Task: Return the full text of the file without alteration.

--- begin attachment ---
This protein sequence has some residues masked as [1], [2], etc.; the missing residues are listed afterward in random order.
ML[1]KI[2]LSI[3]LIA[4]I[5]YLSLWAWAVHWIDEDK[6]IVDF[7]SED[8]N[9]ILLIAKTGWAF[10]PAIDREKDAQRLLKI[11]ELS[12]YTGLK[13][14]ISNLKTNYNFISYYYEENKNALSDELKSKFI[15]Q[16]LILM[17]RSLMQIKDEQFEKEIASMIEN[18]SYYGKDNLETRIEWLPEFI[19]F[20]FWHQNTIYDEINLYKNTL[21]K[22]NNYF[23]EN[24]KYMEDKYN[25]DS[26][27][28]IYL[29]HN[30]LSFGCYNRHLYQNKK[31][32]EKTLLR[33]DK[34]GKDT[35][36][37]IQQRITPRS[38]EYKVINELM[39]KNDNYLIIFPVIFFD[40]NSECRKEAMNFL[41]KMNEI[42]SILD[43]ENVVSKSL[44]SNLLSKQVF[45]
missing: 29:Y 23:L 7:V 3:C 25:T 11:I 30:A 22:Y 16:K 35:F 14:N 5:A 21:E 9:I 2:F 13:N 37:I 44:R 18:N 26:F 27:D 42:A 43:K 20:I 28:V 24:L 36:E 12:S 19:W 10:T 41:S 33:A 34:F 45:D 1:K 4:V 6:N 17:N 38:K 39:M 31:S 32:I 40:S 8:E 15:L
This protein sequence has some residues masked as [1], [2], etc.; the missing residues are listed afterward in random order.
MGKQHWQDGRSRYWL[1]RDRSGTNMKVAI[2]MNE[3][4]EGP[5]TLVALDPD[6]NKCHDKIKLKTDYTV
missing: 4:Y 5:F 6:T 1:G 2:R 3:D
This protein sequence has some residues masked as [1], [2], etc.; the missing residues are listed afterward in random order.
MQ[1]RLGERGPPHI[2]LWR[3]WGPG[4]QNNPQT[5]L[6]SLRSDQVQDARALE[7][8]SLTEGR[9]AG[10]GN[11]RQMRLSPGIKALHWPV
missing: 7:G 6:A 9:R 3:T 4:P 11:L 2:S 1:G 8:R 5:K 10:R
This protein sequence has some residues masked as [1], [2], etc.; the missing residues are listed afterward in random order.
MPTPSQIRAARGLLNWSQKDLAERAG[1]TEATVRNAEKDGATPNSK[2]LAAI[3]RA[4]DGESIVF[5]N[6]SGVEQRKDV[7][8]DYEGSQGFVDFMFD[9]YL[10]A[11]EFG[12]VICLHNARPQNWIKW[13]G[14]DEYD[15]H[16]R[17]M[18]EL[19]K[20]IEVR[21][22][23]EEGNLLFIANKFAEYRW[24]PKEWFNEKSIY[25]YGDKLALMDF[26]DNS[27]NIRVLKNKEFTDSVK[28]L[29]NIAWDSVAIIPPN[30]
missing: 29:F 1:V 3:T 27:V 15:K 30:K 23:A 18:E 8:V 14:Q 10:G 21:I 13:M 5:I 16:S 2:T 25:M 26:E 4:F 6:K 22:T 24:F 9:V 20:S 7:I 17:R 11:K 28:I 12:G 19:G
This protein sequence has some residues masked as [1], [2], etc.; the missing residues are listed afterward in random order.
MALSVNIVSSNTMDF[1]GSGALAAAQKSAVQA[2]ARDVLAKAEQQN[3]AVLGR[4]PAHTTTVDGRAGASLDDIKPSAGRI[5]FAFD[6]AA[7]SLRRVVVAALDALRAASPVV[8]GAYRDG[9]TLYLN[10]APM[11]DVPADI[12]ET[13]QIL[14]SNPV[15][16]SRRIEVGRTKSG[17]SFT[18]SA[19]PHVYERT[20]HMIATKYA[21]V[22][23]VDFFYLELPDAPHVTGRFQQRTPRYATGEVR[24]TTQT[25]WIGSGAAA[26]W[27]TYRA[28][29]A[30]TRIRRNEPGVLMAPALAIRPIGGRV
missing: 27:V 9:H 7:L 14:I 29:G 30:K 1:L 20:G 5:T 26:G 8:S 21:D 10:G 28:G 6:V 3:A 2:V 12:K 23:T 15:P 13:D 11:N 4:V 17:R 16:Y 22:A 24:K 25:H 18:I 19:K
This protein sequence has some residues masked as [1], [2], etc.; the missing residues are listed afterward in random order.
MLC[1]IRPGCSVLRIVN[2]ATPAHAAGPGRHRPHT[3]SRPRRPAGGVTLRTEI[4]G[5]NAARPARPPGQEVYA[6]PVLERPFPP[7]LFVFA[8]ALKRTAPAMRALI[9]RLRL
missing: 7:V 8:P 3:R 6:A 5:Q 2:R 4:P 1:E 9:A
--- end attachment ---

This protein sequence has some residues masked as [1], [2], etc.; the missing residues are listed afterward in random order.
ML[1]KI[2]LSI[3]LIA[4]I[5]YLSLWAWAVHWIDEDK[6]IVDF[7]SED[8]N[9]ILLIAKTGWAF[10]PAIDREKDAQRLLKI[11]ELS[12]YTGLK[13][14]ISNLKTNYNFISYYYEENKNALSDELKSKFI[15]Q[16]LILM[17]RSLMQIKDEQFEKEIASMIEN[18]SYYGKDNLETRIEWLPEFI[19]F[20]FWHQNTIYDEINLYKNTL[21]K[22]NNYF[23]EN[24]KYMEDKYN[25]DS[26][27][28]IYL[29]HN[30]LSFGCYNRHLYQNKK[31][32]EKTLLR[33]DK[34]GKDT[35][36][37]IQQRITPRS[38]EYKVINELM[39]KNDNYLIIFPVIFFD[40]NSECRKEAMNFL[41]KMNEI[42]SILD[43]ENVVSKSL[44]SNLLSKQVF[45]
missing: 29:Y 23:L 7:V 3:C 25:T 11:I 30:A 22:Y 16:K 35:F 14:N 5:A 21:E 9:I 2:F 13:N 37:I 44:R 18:N 26:F 27:D 42:A 43:K 20:I 28:V 24:L 36:E 12:S 19:W 10:T 41:S 33:A 34:F 45:D 1:K 4:V 6:N 17:N 38:K 39:M 31:S 32:I 40:S 8:E 15:L
This protein sequence has some residues masked as [1], [2], etc.; the missing residues are listed afterward in random order.
MGKQHWQDGRSRYWL[1]RDRSGTNMKVAI[2]MNE[3][4]EGP[5]TLVALDPD[6]NKCHDKIKLKTDYTV
missing: 4:Y 5:F 6:T 1:G 2:R 3:D
This protein sequence has some residues masked as [1], [2], etc.; the missing residues are listed afterward in random order.
MQ[1]RLGERGPPHI[2]LWR[3]WGPG[4]QNNPQT[5]L[6]SLRSDQVQDARALE[7][8]SLTEGR[9]AG[10]GN[11]RQMRLSPGIKALHWPV
missing: 7:G 6:A 9:R 3:T 4:P 11:L 2:S 1:G 8:R 5:K 10:R
This protein sequence has some residues masked as [1], [2], etc.; the missing residues are listed afterward in random order.
MPTPSQIRAARGLLNWSQKDLAERAG[1]TEATVRNAEKDGATPNSK[2]LAAI[3]RA[4]DGESIVF[5]N[6]SGVEQRKDV[7][8]DYEGSQGFVDFMFD[9]YL[10]A[11]EFG[12]VICLHNARPQNWIKW[13]G[14]DEYD[15]H[16]R[17]M[18]EL[19]K[20]IEVR[21][22][23]EEGNLLFIANKFAEYRW[24]PKEWFNEKSIY[25]YGDKLALMDF[26]DNS[27]NIRVLKNKEFTDSVK[28]L[29]NIAWDSVAIIPPN[30]
missing: 29:F 1:V 3:T 27:V 15:K 30:K 23:A 18:E 8:V 14:Q 10:G 21:I 13:M 5:I 16:S 2:T 25:M 26:E 4:F 6:K 22:T 24:F 9:V 20:S 7:I 17:R 11:K 28:I 12:G 19:G
This protein sequence has some residues masked as [1], [2], etc.; the missing residues are listed afterward in random order.
MALSVNIVSSNTMDF[1]GSGALAAAQKSAVQA[2]ARDVLAKAEQQN[3]AVLGR[4]PAHTTTVDGRAGASLDDIKPSAGRI[5]FAFD[6]AA[7]SLRRVVVAALDALRAASPVV[8]GAYRDG[9]TLYLN[10]APM[11]DVPADI[12]ET[13]QIL[14]SNPV[15][16]SRRIEVGRTKSG[17]SFT[18]SA[19]PHVYERT[20]HMIATKYA[21]V[22][23]VDFFYLELPDAPHVTGRFQQRTPRYATGEVR[24]TTQT[25]WIGSGAAA[26]W[27]TYRA[28][29]A[30]TRIRRNEPGVLMAPALAIRPIGGRV
missing: 27:V 9:H 7:L 14:I 29:G 30:K 1:L 20:G 5:T 26:G 8:S 21:D 10:G 28:G 6:V 3:A 2:V 12:K 23:T 15:P 13:D 11:N 4:V 17:R 16:Y 22:A 24:K 25:H 18:I 19:K
This protein sequence has some residues masked as [1], [2], etc.; the missing residues are listed afterward in random order.
MLC[1]IRPGCSVLRIVN[2]ATPAHAAGPGRHRPHT[3]SRPRRPAGGVTLRTEI[4]G[5]NAARPARPPGQEVYA[6]PVLERPFPP[7]LFVFA[8]ALKRTAPAMRALI[9]RLRL
missing: 7:V 8:P 3:R 6:A 5:Q 2:R 4:P 1:E 9:A